Friday, May 30, 2008

Explaining UX to 3rd graders

Here's my presentation. It turned out that the biggest challenge was forcing myself to leave out all the things that someone needs to know to REALLY understand user experience and only leave in the few things that a 3rd grader would be interested in... and can understand in 20 minutes.

I'm not sure the prez will make complete sense without my talking points, but I think the flow is fairly self-explanatory.

I gave the presentation this morning and it went really well. Not surprisingly, the idea of designing video games was a big hit with the kids.

BTW, "Tyler" is my son, "Ms. Stephenson" is his teacher, and "Easley" is the name of his elementary school.

Tuesday, May 6, 2008

Abject terror!

I'm still not sure how it happened, but somehow I found myself volunteering to go and tell my son's 3rd grade class about what I do for a living. Why did I inflict this on myself? How do you explain user experience to a bunch of 8 and 9 year olds? I can't explain it to adults. My mother still doesn't know what I do for a living. Heck, at this point in my career I'm not sure that "user experience" is a big part of what I do... I'm more of an "Opportunistic Firefighter". There's a bunch of fires raging all over the place... far more than once person can tackle... so I look for ones where we have the best chance to put the fire out, then I wade in with my firehouse and see what we can do. Yes, I concentrate on "user experience" related fires, but as I've mentioned before, if you squint enough, everything is user experience-related.

But I don't think I'm going to explain to them what I really do for a living... that would be far too boring and I wouldn't want to embarrass my son that badly. Instead I think I'll explain something about what a software designer does. These kids are computer savvy, so I think they'll understand the concept that a human being somewhere has to create the websites they visit and games they play. And I think they'll like the part about talking to the human beings that will use the software before it's actually done - game testing is something they "get".

But it's going to be a real challenge to keep the conversation at the right level while still doing a reasonably good job of explaining what design is all about. I think I need some good analogies (like building a house). And I need to avoid completely geeking out (which is an obvious challenge for me) and using professional jargon that they won't understand. It's easy to forget how useful jargon is... but try living without it for an hour.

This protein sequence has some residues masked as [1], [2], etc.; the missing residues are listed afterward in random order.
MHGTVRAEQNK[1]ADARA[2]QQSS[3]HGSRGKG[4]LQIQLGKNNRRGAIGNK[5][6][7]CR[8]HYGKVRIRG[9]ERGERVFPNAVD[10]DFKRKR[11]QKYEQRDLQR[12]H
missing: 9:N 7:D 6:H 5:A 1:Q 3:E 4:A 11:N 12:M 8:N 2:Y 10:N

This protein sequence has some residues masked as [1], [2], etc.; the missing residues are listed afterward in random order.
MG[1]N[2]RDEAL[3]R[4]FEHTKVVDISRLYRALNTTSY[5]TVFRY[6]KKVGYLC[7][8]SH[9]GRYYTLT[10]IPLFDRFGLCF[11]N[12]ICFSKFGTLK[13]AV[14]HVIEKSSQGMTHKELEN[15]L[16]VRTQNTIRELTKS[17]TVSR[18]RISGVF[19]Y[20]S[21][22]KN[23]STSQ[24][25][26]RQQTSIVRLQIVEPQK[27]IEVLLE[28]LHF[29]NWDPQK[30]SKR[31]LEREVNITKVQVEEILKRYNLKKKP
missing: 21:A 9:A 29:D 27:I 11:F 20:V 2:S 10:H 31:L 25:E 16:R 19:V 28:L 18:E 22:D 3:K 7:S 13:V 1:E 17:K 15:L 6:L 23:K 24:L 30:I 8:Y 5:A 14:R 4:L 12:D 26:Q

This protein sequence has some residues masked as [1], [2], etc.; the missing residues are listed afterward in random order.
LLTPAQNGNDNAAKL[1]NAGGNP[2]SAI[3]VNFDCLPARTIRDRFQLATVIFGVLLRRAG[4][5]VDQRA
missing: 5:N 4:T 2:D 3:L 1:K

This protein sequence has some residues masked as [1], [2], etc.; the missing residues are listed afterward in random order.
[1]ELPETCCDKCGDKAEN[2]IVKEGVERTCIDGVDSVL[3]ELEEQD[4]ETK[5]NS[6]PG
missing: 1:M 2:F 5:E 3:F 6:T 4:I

If I come up with a presentation that isn't awful, maybe I'll post it here via Slideshare so people can make fun of it.

Friday, May 2, 2008

Minimal personas

I wonder if there is some minimum set of information needed before you can really call something a "persona".

Do you need a "person name"? Do you need a photo? Do you need any non-domain personal information?

Obviously one of the challenges with personas is that they can be rejected by uber-geek developers on the grounds that they are egregiously cheesy. One way to avoid that is to remove the cheese. Replace the person name with a job title. Don't mention anything about how many cats they have. Include personal information that is directly related to the design of the product, like, "So-and-so clocks out at 5:00 sharp and whatever he's working on gets forwarded to the next shift," because obviously that might impact how easy it is to forward work.

But one of the goals of personas is to ease communication and make them more memorable by talking about a "real" person. Without the cheese, can this be done? Is it still a persona?